FORT MYERS, FLA. - The beginning of the last day of the strangest spring training in Twins history, Rocco Baldelli gathered the team in left field at Hammond Stadium for a talk. Then, realizing fans were eavesdropping, he took the team to the adjacent practice field, and ushers asked fans to clear the area.

Usually, these kinds of meetings are held in the Twins clubhouse. In the age of COVID, Baldelli held large meetings outdoors this spring, and the team was split between clubhouses to allow for social distancing.

Such alterations to routine, and the lack of filled stands during games, were the two most obvious changes to spring training this year, at least to outsiders.

To team executives and media members, the changes felt more dramatic.

For team executives, the spring is usually spent getting to know players — especially new acquisitions and draft choices — and new staff members. For media members, a typical spring training might provide the best access in any major sport, with players available in the clubhouse, most of them in a relaxed state of mind.

I've been covering Twins spring trainings since 1993, and it's one of my favorite assignments because it is the rare place in sports where the conversations revolve around craft and personality more than daily results.

This year, reporters were not allowed in the clubhouse or on the field. Team executives said this spring was just as strange for them.

Dealing with a large group of players wearing masks, and not eating in the same room, turned what can be an ideal team-building exercise into a game of guess-who's-behind-the-mask.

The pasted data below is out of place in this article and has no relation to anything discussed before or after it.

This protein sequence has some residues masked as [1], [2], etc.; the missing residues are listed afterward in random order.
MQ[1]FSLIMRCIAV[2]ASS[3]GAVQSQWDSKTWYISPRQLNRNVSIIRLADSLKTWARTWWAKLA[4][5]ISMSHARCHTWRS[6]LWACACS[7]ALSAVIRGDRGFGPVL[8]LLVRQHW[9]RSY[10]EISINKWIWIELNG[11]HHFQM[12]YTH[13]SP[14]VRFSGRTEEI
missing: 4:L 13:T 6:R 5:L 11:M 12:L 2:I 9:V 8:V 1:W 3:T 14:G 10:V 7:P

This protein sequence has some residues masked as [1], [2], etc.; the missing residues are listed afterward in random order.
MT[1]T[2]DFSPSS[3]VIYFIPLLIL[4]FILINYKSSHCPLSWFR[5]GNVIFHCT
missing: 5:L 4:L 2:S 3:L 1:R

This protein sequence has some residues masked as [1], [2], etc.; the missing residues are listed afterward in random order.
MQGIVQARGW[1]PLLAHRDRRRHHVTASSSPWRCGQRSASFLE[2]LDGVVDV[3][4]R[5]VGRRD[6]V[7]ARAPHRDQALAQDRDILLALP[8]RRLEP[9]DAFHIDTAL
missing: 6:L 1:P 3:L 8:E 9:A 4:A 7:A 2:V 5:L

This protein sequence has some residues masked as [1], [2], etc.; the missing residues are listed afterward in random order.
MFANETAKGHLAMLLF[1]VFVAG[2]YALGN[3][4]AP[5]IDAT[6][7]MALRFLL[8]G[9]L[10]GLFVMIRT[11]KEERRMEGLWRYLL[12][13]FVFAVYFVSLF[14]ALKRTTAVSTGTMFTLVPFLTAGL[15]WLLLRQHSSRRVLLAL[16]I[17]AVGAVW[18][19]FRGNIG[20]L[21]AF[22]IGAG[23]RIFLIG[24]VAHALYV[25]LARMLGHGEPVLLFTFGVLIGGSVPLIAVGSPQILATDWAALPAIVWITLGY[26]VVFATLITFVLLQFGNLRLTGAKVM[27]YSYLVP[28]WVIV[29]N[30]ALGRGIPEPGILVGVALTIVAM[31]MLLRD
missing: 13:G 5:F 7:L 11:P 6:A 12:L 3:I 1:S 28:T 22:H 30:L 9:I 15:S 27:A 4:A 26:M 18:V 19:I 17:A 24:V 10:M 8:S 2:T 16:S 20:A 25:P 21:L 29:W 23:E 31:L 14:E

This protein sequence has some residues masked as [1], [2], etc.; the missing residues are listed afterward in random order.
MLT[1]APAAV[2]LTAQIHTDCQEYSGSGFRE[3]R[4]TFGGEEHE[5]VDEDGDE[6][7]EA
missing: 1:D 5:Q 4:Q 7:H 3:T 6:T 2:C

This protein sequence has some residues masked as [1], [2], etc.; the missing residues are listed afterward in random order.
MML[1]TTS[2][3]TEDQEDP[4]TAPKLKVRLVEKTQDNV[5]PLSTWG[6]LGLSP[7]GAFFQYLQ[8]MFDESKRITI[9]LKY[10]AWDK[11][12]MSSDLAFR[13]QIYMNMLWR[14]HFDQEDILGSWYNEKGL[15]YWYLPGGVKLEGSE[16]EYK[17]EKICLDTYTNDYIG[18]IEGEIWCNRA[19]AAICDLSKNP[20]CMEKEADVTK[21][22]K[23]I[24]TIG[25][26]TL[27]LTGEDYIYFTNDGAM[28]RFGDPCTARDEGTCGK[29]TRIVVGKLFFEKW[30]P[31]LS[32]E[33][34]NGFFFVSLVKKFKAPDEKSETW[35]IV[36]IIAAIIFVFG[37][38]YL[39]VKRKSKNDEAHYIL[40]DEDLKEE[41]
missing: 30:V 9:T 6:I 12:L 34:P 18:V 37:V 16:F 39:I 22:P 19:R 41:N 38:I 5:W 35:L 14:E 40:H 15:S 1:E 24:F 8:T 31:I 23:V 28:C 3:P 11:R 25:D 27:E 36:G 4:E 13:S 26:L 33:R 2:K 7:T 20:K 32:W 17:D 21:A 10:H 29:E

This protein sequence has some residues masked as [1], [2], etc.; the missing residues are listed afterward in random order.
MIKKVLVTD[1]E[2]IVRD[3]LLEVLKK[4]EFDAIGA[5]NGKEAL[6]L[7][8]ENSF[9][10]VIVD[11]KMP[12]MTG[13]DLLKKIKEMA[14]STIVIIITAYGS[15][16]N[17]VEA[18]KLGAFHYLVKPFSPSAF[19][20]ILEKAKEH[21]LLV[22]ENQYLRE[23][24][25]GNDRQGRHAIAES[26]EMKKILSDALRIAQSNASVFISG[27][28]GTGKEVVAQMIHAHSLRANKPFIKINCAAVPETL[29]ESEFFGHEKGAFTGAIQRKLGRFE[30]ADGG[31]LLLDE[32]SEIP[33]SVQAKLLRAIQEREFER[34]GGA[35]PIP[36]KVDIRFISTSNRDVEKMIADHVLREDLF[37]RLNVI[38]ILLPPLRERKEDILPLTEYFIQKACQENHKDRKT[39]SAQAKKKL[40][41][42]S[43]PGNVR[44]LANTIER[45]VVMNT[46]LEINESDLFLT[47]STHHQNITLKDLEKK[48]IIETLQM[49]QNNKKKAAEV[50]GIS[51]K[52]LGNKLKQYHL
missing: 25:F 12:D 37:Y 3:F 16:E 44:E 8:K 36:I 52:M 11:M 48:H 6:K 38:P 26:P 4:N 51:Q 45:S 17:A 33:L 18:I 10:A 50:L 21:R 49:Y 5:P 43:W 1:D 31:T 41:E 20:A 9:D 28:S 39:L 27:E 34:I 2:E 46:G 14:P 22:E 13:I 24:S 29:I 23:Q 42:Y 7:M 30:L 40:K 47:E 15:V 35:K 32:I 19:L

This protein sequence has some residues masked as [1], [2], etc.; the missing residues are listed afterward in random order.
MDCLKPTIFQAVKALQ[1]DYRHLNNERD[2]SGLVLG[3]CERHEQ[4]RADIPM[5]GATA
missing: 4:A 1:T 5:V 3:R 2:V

"From the outset, there was a sense of elation and euphoria that we were reconnecting with a lot of people that, throughout the offseason, we were just connecting with through Zoom and Teams and things like that," Twins General Manager Thad Levine said. "I think the initial spike of emotion when we got here was a very positive one.

"As spring training has unfolded, I have come to realize that what I enjoy most about spring training is going out to dinner with the Double A-hitting coach, or the Single-A coaching staff or our medical team. Those connections, while grounded in professional conversation, are really more about connecting with people and weaving the fabric of the culture of the organization. Those, I miss dramatically."

Levine also missed inviting his father and other friends and relatives to Florida, and taking those close to him into the clubhouse.

Other team executives spoke of walking into the clubhouse, seeing unfamiliar players wearing masks, and worrying about not recognizing someone, or introducing themselves to someone they had already met. And of missing the random groupings of executives, coaches, players and staff in the dining room.

"What was strange in a good way was the day that fans showed up here," said President of Baseball Operations Derek Falvey. "For the first time in a year, I walked out of my office and saw people in the stadium — that was awesome. There wasn't silence anymore.

"The other strange part of this spring is that we're wearing these trackers that geolocate us relative to one another, so if I'm within six feet of you for more than 15 minutes, cumulatively, in a day, now you're a close contact of mine. So we all wind up doing this dance, where we move close to each other to have a conversation, then back up when we realize that we're being tracked."

In the final spring game Tuesday, the Twins and Pirates played to a 1-1 tie and stopped after seven innings.

"We were able to get through the camp in a good place health-wise," Baldelli said. "I think the enthusiasm level is very high. … It was an excellent camp. I couldn't be happier than where we're sitting right now."

By 2:15 p.m. Eastern Time, the diamond was empty, Jimmy Buffett was playing on the ballpark sound system, George Toma was dragging the infield, and the Twins were ready to leave their strangest spring behind.

Jim Souhan's podcast can be heard at On Twitter: @SouhanStrib.